Global food prices have almost doubled in recent years, in large part due to U.S. policies, and now nearly 1 billion people worldwide – including 50 million here in the U.S. – are facing hunger. Keep reading to find out how you can take action for change.
The food crisis is not a crisis in the availability of food. In fact, there is more than enough food to feed everyone in the world. Over the last 20 years, world food production has risen steadily at over 2% a year, while the rate of global population growth has dropped to 1.14% a year.
Rather, the current “food crisis” is a symptom of a food system in crisis. Climate change, high oil prices, the diversion of food crops to fuel crops, and food commodities speculation have all contributed to rising hunger. But more fundamentally, public funds for grain subsidies, foreign aid, and international agricultural development over the past half century have created a food system that is highly vulnerable to economic and environmental shock. That system is dominated by a global industrial agri-foods complex made up of multinational grain traders, giant seed, chemical and fertilizer corporations, food processors and global supermarket chains.
As George Naylor, a family farmer from Iowa and member of the National Family Farm Coalition, put it, “A sign in Iowa reads, ‘Iowan farmers feed the world.’ It really means ‘Iowan farmers feed corporate pigs.’ We need real solutions that do not give corporations control over our food supply and produce food damaging to our health. The whole fabric of rural life-and our entire society-is at stake.”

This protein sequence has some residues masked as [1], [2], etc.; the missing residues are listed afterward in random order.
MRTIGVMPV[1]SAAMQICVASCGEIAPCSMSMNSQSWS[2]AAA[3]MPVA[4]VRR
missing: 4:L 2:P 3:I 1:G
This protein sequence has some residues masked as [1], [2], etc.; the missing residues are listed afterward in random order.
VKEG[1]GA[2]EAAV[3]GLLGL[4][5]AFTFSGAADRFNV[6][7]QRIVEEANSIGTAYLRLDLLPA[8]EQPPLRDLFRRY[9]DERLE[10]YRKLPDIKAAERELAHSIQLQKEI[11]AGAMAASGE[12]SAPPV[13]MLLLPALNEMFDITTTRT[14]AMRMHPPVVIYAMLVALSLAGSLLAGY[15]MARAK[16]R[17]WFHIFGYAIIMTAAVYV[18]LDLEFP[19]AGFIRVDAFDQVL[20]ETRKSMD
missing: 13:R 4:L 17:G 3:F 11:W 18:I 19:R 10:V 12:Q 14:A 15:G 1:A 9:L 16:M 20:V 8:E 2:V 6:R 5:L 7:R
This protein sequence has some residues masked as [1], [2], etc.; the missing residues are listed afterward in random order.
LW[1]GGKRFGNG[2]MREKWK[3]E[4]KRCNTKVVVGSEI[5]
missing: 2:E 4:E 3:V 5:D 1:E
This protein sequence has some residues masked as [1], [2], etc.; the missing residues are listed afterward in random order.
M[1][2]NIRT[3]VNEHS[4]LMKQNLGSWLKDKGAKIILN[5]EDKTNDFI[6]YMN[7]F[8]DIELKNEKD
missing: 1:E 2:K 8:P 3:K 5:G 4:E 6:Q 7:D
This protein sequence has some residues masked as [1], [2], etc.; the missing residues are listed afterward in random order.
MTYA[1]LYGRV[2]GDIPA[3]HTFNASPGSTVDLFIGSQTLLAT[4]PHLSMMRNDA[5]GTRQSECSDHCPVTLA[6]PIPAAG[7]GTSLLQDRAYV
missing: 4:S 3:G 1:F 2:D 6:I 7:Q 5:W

That’s why Grassroots International has joined with our allies to form the U.S. Working Group on the Food Crisis , a new national network that challenges our leaders to fix our broken food system. We’re demanding that the next U.S. administration take rapid steps to address the food crisis, through fundamental changes to the federal government’s food, farm labor, and international aid policies.
From regulation of the finance sector’s investment in food commodities, to eliminating the farmworker exemption in the National Labor Relations Act, to reinforcing the social safety net for low-income people in the U.S., we can take positive steps now to ensure food for all, both nationally and globally.
We’re building a powerful movement to usher in a new era of food sovereignty: an era in which all people have the right to decide what they eat and to ensure that agriculture in their community is fair and healthy for everyone. To have a real impact, we need as many people as possible to join the movement. Help strengthen our efforts – sign onto the call to action now.
Let’s put our voices together and hold our leaders accountable to fix our broken food system.